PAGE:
Students' performance in high school tells more, says George Washington University
George Washington University in the United States recently dropped its requirement for some standardized tests in recruitment, sparking discussion among educators about the admission criteria of universities around the world.
Since August, students applying for undergraduate admission to the university are not required to submit Scholastic Assessment Test or American College Test scores, the private university located in Washington DC said in a statement on its website.
The decision was made at the suggestion of the Access Committee of the university's Task Force on Access and Success. The task force found that students' success is predicted more by their academic record in high school than by SAT or ACT scores.
"Although we have long employed a holistic application review process, we had concerns that students who could be successful at GW felt discouraged from applying if their scores were not as strong as their high school performance," Karen Stroud Felton, the university's dean of admissions, said in the statement.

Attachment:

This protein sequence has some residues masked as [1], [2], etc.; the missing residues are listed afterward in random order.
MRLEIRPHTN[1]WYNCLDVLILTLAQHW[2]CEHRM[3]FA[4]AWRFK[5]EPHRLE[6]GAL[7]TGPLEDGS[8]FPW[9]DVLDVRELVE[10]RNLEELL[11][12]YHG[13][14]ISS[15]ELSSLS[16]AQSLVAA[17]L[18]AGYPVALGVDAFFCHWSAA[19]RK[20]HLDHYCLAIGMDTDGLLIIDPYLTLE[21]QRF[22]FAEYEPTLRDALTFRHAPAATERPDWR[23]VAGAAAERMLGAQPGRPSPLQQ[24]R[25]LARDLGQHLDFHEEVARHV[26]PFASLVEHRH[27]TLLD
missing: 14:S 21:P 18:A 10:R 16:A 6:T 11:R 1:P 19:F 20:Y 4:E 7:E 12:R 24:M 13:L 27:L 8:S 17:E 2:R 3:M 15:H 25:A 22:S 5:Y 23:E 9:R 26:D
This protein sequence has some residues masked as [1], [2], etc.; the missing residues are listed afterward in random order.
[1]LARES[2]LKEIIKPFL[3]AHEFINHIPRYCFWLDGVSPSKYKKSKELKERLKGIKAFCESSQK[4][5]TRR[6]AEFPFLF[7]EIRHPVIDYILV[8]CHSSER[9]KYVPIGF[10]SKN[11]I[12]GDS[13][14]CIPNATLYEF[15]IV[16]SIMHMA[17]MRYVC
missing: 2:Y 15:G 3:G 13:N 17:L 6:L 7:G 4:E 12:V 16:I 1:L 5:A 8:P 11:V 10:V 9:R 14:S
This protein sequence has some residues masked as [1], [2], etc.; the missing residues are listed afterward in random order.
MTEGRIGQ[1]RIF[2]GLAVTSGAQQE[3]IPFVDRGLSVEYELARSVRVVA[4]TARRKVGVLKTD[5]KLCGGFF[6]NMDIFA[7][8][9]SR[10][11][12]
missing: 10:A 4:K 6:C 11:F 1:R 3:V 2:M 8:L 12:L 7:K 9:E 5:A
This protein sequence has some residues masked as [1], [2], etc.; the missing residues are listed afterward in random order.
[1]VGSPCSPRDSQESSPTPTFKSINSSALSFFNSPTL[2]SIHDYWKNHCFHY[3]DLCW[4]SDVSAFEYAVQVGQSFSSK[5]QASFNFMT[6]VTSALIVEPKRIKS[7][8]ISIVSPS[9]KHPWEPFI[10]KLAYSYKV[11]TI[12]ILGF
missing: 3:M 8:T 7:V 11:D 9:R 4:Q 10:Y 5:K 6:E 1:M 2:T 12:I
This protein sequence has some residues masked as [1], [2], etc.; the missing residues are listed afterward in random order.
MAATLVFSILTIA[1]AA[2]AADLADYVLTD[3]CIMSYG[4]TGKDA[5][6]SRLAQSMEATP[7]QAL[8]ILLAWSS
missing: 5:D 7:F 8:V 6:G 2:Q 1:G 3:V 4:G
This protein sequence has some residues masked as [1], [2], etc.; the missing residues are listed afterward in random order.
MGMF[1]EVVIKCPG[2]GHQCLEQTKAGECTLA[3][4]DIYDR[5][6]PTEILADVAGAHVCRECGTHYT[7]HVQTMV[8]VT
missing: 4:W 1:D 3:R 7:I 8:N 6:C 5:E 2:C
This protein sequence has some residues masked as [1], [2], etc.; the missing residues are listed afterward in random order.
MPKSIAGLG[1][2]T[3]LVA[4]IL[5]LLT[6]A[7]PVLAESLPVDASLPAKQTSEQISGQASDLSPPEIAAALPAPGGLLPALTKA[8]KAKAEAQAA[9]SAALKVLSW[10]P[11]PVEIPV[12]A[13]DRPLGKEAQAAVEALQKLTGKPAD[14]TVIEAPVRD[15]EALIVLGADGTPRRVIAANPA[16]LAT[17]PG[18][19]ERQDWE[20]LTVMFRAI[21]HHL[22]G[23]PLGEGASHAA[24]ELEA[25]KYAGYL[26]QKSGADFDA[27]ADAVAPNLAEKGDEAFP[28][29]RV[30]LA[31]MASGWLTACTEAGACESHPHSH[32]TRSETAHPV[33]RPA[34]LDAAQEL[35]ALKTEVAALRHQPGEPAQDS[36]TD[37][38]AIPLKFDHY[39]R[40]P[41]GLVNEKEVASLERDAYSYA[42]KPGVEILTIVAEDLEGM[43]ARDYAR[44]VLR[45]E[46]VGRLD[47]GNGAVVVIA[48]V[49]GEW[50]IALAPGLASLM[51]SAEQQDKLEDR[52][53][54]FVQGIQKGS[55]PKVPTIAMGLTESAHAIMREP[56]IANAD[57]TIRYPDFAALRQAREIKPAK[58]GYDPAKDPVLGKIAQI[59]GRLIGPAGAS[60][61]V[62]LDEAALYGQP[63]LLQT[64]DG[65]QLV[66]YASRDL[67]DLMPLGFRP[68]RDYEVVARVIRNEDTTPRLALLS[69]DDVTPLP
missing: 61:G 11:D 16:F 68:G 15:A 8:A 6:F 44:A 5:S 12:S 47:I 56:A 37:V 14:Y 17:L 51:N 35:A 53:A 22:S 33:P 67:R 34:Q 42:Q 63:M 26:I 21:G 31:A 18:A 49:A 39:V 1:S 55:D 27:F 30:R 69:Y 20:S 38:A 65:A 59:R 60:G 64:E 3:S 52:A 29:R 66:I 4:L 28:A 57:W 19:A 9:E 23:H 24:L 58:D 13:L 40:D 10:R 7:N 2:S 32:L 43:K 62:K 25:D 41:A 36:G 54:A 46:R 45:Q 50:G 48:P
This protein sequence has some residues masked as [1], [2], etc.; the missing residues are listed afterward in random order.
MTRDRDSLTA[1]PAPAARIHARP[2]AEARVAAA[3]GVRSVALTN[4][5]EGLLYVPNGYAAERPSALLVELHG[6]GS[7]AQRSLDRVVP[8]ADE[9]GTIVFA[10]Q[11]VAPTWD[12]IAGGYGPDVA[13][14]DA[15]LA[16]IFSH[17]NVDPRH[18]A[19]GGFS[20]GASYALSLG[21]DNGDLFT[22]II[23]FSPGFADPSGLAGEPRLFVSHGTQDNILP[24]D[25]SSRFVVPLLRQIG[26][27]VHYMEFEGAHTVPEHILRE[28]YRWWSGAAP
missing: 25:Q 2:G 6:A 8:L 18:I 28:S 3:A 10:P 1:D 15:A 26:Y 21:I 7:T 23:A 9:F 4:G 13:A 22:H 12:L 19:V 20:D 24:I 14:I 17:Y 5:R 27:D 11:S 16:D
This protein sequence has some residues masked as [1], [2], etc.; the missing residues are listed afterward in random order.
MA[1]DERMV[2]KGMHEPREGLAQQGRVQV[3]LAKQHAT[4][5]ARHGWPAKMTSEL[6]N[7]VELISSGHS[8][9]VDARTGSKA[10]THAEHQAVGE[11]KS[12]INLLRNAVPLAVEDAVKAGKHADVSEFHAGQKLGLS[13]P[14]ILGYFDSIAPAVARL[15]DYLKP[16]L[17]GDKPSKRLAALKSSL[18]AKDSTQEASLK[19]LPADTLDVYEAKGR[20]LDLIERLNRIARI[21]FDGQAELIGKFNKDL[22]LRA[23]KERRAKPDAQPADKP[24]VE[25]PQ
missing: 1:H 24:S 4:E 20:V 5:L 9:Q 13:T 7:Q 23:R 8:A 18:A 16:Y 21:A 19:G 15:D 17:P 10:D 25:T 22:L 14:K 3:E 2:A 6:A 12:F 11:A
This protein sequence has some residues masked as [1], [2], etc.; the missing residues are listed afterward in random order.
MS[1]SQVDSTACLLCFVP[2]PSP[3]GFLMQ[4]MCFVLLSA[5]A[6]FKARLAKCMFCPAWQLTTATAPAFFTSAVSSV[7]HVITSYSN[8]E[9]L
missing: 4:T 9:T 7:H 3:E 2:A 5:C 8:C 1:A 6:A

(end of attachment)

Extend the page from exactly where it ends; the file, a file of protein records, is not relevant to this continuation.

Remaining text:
"We want outstanding students from all over the world and from all different backgrounds－regardless of their standardized scores－to recognize GW as a place where they can thrive," Felton said.
Yang Donghao, consulting manager of U.S. undergraduate programs at Chivast Education International, an overseas study consultancy in Beijing, said George Washington's decision sent a strong signal to universities in the U.S. and around the world.
"On the surface, admission criteria seem to have been lowered, as an increasing number of universities in the U.S. and the world are dropping standardized test results in recruitment," he said. "Actually, they are raising the bar by paying more attention to the overall performance of the applicants by interviewing the students and looking at application documents, including their grade-point average, personal statements, recommendation letters and so forth."
This statement by George Washington said, "High school coursework and grades will continue to be the most important factors in GW's holistic review process, along with a student's writing skills, recommendations, involvement in school and community and personal qualities and character."